A pair of maintenance workers arrived as we were heading out of the park about 15 minutes later. Even though Rain tends to bark when we’re in close range of park maintenance staff, I headed over and decided to just feed her a steady stream of cookies to distract her—I wanted to tell a human what had happened, for whatever it would be worth. They listened and encouraged me to write up a report on ParkScan, an online reporting system that sends the reports to “the right people,” quoth one of them. He was wearing a beekeeper’s hat and veil. Rain wouldn’t have liked the hat, but she was focused on all the cookies I was feeding her, just to make sure she kept quiet when I needed her to.
I thanked them and we headed home. I didn’t want to be late for work so my ParkScan report had to wait until later. Standing at my desk and rehashing the event is when I was able to start really processing—and I have been processing ever since. My coworkers gave me their ears and their jokes for the rest of that day. I lost sleep over the next few nights. I’ve had to press through some uncomfortable park interactions in the past and keep going, but this one has probably been the toughest I remember. All I really want is to not interact with this person, and that is the very thing she seems to want everyone to do—by force if necessary.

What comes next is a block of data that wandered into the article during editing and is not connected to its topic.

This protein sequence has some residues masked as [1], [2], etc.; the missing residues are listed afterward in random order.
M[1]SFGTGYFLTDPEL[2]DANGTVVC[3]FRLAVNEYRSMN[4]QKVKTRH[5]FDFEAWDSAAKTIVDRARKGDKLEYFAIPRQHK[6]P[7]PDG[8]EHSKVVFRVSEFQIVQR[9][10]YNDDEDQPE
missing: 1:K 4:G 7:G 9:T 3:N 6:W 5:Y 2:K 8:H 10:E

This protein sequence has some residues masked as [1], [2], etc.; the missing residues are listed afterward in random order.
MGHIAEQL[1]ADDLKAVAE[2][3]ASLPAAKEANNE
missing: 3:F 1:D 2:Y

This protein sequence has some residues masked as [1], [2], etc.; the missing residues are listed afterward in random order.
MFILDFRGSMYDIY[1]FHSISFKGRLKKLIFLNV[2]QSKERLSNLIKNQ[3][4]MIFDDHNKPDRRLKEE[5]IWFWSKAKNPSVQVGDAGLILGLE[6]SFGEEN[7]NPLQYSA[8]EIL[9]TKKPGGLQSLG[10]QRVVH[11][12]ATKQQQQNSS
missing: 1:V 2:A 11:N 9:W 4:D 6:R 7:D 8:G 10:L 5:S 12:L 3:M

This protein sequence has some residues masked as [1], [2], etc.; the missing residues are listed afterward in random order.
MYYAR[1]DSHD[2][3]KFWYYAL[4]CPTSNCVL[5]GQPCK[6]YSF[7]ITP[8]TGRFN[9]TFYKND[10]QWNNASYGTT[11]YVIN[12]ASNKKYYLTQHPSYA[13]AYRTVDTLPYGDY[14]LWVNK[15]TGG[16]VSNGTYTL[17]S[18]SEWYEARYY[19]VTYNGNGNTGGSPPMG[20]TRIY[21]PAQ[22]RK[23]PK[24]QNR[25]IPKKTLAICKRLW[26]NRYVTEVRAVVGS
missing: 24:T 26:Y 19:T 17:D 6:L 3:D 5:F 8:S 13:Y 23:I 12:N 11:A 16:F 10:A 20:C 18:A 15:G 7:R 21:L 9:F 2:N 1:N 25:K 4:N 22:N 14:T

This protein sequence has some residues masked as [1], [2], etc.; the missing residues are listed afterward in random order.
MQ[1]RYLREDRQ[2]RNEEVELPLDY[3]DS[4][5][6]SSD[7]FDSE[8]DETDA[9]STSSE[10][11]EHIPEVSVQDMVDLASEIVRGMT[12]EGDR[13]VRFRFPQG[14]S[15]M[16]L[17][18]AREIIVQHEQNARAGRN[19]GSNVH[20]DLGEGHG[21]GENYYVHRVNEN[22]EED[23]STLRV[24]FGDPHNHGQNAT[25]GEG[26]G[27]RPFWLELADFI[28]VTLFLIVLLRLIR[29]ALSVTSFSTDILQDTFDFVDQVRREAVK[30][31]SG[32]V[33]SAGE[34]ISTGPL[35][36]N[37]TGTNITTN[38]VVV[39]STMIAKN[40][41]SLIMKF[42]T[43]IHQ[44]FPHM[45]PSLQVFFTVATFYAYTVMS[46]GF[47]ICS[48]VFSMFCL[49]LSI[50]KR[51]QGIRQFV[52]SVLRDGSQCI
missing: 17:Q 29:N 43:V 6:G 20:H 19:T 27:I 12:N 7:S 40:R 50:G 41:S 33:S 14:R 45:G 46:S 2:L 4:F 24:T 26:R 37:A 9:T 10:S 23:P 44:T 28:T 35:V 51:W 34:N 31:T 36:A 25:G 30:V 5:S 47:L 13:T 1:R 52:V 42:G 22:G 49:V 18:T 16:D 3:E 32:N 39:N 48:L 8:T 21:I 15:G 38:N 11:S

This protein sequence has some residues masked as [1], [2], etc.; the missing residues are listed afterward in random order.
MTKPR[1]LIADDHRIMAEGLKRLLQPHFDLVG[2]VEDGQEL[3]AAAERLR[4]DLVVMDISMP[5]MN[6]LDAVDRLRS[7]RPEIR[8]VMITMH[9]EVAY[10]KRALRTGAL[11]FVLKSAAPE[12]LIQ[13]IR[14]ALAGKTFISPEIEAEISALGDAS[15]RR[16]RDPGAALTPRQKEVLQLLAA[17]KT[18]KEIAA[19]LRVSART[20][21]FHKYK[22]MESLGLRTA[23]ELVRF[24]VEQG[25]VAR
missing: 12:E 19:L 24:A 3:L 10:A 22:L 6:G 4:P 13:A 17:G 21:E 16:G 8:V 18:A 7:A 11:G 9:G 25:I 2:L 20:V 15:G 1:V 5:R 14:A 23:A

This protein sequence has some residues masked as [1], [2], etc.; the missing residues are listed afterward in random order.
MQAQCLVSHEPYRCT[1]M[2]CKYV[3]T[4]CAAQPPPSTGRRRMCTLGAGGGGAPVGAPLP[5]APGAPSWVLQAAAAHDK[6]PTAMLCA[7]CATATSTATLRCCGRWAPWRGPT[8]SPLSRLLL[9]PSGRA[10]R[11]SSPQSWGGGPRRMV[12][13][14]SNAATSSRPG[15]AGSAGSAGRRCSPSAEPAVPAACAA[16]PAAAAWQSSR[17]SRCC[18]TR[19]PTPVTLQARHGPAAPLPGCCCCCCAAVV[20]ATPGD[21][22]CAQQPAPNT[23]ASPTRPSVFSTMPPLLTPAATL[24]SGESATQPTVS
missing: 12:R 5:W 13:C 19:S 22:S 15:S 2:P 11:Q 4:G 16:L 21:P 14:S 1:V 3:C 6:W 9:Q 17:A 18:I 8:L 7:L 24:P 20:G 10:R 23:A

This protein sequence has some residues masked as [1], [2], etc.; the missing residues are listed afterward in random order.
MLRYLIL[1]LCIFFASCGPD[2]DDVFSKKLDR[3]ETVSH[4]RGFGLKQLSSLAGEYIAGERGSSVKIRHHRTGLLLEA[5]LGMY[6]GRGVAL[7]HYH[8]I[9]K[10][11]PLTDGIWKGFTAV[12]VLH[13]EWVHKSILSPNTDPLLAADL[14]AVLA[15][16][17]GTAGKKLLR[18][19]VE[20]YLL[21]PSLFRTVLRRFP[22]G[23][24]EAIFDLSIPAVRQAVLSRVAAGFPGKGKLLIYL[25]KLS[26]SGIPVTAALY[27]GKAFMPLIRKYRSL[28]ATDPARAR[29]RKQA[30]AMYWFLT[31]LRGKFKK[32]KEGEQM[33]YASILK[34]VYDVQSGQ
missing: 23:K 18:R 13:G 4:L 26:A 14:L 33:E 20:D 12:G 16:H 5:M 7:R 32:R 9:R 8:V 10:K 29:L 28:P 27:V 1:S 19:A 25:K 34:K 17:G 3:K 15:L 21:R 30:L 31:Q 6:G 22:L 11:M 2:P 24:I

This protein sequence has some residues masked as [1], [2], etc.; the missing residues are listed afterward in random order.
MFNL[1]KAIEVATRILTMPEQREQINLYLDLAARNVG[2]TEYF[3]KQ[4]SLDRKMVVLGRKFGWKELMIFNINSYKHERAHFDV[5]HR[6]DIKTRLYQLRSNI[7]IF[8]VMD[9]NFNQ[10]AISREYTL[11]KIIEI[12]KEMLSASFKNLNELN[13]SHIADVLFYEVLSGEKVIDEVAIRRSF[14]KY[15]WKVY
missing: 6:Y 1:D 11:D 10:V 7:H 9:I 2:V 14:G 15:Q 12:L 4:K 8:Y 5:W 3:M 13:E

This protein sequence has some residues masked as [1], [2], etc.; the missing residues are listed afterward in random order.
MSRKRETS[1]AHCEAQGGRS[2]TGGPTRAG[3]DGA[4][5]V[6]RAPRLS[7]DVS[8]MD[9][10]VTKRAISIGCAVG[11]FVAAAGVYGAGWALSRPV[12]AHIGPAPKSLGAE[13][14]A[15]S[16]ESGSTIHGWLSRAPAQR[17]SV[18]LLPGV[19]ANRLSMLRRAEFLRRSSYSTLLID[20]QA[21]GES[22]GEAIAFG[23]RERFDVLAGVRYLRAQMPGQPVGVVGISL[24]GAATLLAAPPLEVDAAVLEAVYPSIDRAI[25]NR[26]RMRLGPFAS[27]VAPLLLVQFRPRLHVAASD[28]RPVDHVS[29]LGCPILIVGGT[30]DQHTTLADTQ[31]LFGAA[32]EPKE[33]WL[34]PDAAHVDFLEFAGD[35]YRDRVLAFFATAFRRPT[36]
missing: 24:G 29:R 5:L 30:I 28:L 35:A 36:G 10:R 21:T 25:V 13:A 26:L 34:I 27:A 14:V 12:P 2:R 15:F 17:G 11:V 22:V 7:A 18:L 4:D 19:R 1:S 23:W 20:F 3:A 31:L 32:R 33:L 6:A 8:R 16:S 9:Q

After a couple nights of stewing over things, I also had a different epiphany: people may not understand what Rain and I are doing as we work. Steven pointed out later that weekend, “to most people, dog training is just ‘sit’ and ‘shake.'” Since I’m responsible and know the consequences I would never let Rain get in a situation where she’s engaging in bad behavior (remember when she lost her off-leash privileges one summer after she went looking for spilled food in the grass one too many times?).